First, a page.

06/26/2006 11:00PM

Track passes initial examination


CHICAGO - With concerns still circulating about an unusually high number of breakdowns during races this meet, Arlington Park has taken measures to ensure the safety of its main track, but so far, no one has found anything amiss with the surface.

Arlington went so far as to close the main track for training Monday morning, but plans to pull back the top of the track and inspect the bottom layers had to be scrapped because of the weather.

The track reopened for regular training Tuesday, when 30 horses posted timed workouts over it.

Arlington president Roy Arnold addressed the situation in a release disseminated to some members of the media last week, saying Arlington has "had discussions with the state veterinarians, trainers, jockeys and track maintenance crew to seek opinions on the reason for these incidents.

"If repairs are needed, we will make them."

Arlington's actions followed breakdowns in consecutive races last Thursday. In the second race, one horse was pulled up on the backstretch and vanned off, and another horse broke down badly inside the final furlong. Less than a half-hour later, a third horse broke down partway around the far turn. And on Friday, still another horse went down in the seventh race. The breakdown rate is running well above normal, but there is still hope that Arlington is merely going through an unfortunate spell.

"Arlington's trying to be proactive," said trainer Joe Kasperski, who serves as president of the Illinois Thoroughbred Horsemen's Association. "We're not saying there's a problem. Until the meet's over we don't know if it's a cluster or if it'll even out."

The surface often has produced fast times. Thursday's second race, during which Point of America broke down in deep stretch, was for $5,000 claimers, but the half-mile fraction in the 6 1/2-furlong race was 44.39 seconds.

"Every time the temperature goes to 90 degrees, it's really hard to slow them down," said Javier Barajas, Arlington's track superintendent. "I can dig it up, but then you get into pulled tendons and things."

Nationally respected trackman Joe King has been brought in as a consultant. He walked the entire main track Monday with Barajas, but according to Barajas, King came to the same conclusion Barajas has - there's nothing obviously wrong.

"I asked him at various times what he thinks the problem is, and he said he'd never seen a track so uniform," said Barajas.

The idea had been for Barajas and King to examine the entire depth of the track surface Monday, but Barajas said he couldn't risk opening up the track with rain in the area.

"With the storms circling around us, it could've been a disaster," he said.

Barajas said Arlington plans to mix finely ground pine bark, which is used on some tracks as a cushion, into the existing surface, a task that requires dry weather. The pine bark could be added during next week's dark days, weather permitting.

Also, a delegation from the Illinois Racing Board is scheduled to meet with Arlington officials Wednesday morning at Arlington to discuss the surface, a meeting that could produce further initiatives.

Tally Ho Dixie's record in question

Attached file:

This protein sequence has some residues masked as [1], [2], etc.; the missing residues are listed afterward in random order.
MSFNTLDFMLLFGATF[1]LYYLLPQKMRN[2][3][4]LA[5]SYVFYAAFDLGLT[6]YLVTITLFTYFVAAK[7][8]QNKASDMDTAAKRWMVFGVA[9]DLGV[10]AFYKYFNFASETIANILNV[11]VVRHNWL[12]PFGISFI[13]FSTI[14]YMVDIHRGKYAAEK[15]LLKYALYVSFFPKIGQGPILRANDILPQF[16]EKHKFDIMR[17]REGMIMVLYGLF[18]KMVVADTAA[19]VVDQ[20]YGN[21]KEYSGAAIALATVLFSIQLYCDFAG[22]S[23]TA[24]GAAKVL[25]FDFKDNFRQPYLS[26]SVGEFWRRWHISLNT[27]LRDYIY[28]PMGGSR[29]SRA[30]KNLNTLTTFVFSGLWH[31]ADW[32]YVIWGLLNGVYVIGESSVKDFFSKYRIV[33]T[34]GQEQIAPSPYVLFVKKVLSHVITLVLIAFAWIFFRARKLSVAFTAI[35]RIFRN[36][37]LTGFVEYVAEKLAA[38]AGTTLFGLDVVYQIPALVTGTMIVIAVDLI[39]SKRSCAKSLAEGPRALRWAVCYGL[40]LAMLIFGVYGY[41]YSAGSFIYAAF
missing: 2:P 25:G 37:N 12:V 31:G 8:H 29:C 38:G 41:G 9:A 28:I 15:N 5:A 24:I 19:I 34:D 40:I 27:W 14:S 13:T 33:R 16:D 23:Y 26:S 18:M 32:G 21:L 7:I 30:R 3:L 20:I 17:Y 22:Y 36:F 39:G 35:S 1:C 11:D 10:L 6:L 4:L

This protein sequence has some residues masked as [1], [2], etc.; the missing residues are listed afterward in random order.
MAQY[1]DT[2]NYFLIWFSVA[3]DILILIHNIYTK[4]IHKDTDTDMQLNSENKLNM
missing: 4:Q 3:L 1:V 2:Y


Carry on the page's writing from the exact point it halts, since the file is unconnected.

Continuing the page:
Arlington's fourth race Friday produced a course record for about five furlongs on turf, but the time may not stand.

Tally Ho Dixie was timed in 55.76 seconds when she won a third-level allowance race by three-quarters of a length. While decent, the field had no superstars, yet Tally Ho Dixie's time was significantly faster than the course record of 56.20 seconds established by Nicole's Dream, one of the Midwest's top turf sprinters. The turf course was labeled firm but was not unusually fast Friday, and the race featured a strikingly quick second quarter-mile of 21.99 seconds for the portion of the race run around the turn.

Arlington has many different positions where it can situate its inner turf rail, which can make timing complicated. Timing officials attributed Tally Ho Dixie's record to an unusually long space between the gate and the electronic eye that triggers the timer, a gap that creates what is called the run-up time. But employees for Equibase, the racing data collection company, hand-timed the race from a pole yards past the starting gate in about 58 seconds, a much more logical time.

Arlington's racing secretary Kevin Greely said over the weekend that he hadn't been convinced of the record's legitimacy.

"They have to prove it to me, and they haven't done that yet," Greely said.

Eight likely for Arlington Classic

The $1 million Colonial Turf Cup last weekend in Virginia will take a bite out of the quality in Saturday's Arlington Classic, but it still is shaping up decently, with a field of perhaps eight. A turf race for 3-year-olds, the Arlington Classic could include Storm Treasure, a tough-luck third last out in the Jefferson Cup at Churchill Downs, and Proudinsky, a German horse owned by Gary Tanaka.

Sunday's Grade 3 Stars and Stripes Handicap at 12 furlongs on turf may draw a field of similar depth, with New York-based Silver Whistle the possible favorite, according to Arlington racing officials.

* The Thursday feature, race 8, is for Illinois-bred second-level allowance horses at six furlongs, and has Ripe Tomato, Trout River Red, and L'Esprit d'Or as the likely favorites in a seven-horse field.